3 Best Solutions to Fix No Root File System Is Defined issue
I will present you with the 3 Best Solutions for the No Root File System is defined issue. You don’t have to use them all, just try them one after another. Nothing is much complex here. Simplified step-wise guides are available with the solutions. You just have to follow some simple steps in order to get rid of the issue. Also, the solution perfectly working for you depends upon the cause of error in your case. You can directly jump to the most specific solutions if you have understood the accurate cause in your case.
1. Create a Linux Partition and Assign a Root Partition
This method will work perfectly if you earlier forgot to create a Linux partition. Follow these simple steps in order to solve the issue:
Step-1: Go to the Installation type page, choose a free partition.
Step-2: Now click on the + sign to add a partition. When you click on the + sign, the Create partition window will appear.
Step-3: In the Create partition window, go to the Size field, the default will be the full size of the partition. Enter a value here in MB.
Step-4: Next, choose the type of partition, Primary or Logical partition.
Step-5: Next, on the Location for the new partition, choose the Beginning of space or End of space.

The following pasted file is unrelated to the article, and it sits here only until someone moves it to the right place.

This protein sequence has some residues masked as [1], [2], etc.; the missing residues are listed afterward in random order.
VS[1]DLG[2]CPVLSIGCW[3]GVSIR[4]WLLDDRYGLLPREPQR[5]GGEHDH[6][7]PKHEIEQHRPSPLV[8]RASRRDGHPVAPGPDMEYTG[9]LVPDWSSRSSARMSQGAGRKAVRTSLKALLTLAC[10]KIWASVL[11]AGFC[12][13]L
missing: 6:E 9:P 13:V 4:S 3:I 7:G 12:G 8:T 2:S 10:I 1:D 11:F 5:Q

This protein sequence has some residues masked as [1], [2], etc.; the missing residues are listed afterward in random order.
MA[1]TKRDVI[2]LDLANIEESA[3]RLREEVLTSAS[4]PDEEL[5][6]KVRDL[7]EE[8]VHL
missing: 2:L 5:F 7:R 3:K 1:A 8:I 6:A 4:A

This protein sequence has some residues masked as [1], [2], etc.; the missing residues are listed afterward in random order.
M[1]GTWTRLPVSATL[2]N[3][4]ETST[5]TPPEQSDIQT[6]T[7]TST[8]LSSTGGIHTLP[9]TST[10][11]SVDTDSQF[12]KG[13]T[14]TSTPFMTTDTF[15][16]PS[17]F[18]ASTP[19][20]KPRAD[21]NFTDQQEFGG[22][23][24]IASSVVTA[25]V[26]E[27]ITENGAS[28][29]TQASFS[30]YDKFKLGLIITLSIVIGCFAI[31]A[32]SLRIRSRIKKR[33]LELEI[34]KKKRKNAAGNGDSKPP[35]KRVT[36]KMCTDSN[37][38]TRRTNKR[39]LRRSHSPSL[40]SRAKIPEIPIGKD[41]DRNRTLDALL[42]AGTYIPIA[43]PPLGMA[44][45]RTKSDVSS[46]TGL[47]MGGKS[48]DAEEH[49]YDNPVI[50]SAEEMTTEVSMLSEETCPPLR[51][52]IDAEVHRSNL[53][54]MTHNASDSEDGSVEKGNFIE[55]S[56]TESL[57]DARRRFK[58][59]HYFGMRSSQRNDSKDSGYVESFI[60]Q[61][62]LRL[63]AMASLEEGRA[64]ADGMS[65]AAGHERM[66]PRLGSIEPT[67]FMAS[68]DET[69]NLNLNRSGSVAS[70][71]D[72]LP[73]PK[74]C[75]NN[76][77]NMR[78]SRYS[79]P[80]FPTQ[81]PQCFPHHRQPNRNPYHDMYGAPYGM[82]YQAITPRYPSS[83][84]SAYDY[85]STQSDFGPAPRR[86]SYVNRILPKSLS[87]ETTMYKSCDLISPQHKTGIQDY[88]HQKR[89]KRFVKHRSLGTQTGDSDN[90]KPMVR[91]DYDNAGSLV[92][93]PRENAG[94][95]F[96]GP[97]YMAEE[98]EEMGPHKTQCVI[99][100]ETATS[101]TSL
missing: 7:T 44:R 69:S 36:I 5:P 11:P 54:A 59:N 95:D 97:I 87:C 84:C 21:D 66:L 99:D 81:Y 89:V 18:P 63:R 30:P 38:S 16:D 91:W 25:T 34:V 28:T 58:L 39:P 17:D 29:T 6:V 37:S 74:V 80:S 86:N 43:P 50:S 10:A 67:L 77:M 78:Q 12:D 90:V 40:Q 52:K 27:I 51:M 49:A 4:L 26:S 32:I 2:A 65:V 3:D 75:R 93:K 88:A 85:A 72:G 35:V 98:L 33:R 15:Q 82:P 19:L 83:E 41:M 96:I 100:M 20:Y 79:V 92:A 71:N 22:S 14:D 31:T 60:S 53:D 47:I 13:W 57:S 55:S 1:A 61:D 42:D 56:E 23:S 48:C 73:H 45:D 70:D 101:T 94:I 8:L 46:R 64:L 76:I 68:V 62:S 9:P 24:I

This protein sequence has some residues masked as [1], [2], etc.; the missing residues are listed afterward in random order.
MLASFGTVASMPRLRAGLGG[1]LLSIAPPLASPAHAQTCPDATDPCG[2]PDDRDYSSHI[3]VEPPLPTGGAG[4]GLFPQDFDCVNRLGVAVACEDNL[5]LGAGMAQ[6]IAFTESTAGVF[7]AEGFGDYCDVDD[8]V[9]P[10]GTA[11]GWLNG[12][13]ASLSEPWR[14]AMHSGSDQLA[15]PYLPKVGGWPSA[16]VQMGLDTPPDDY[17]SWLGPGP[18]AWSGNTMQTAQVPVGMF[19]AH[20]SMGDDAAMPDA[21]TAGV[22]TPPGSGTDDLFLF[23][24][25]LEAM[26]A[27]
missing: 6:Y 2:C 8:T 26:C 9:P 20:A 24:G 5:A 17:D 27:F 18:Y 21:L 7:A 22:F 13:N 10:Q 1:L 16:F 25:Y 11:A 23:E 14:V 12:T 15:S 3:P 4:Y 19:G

Step-6: Then choose a file system. You can select the default, Ext4 journaling File system.
Step-7: Finally, select a Mount point. The Mount point drop-down menu will show you certain options. Here, for a root partition, select /.
After finishing this, click on Ok.
Done. Check if this solved your problem.
2. Delete Existing Windows Partition
This method will work the best if you unknowingly selected a FAT32 or FAT file system to install Ubuntu. Now you have to delete it. When you will delete the partition, it will appear as a free partition. Then you can create a new partition. You may also visit our guide on deleting partitions. Follow these simple steps:
Note: You can also modify the partition.
Step-1: First you have to delete the partition. To do this, right-click on it and choose Delete.
Step-2: Now choose Change to change the file system to a Linux file system.
Step-3: When you click on Change, a dialog box will load. In order to change the file system to a Linux file system, click on the drop-down menu. Then select a file system and then click on Ok.
Now check if the problem vanishes with this solution.
3. Define a Root Partition
This solution will work for you accurately if you did not define a root (/) partition. Follow these steps in order to fix the issue:
Step-1: Firstly, Right-click on the partition you wish to use as root and click on Change. You can also double-click on the partition.
Step-2: When the Edit partition option loads, beside Mount point, click on the drop-down menu and select /.
Step-3: Finally, click on Ok to save the changes
You will now be able to continue with your Ubuntu installation. Just choose the partition you created, check the Format column, and then click on Install Now.
These were the 3 Best Methods to resolve the No Root File System is defined issue. In case, you are still in trouble, Id’ suggest visiting Ubuntu Forums to seek further help. For any queries, doubts or suggestions, feel free to visit the Comments section. Hope I helped you.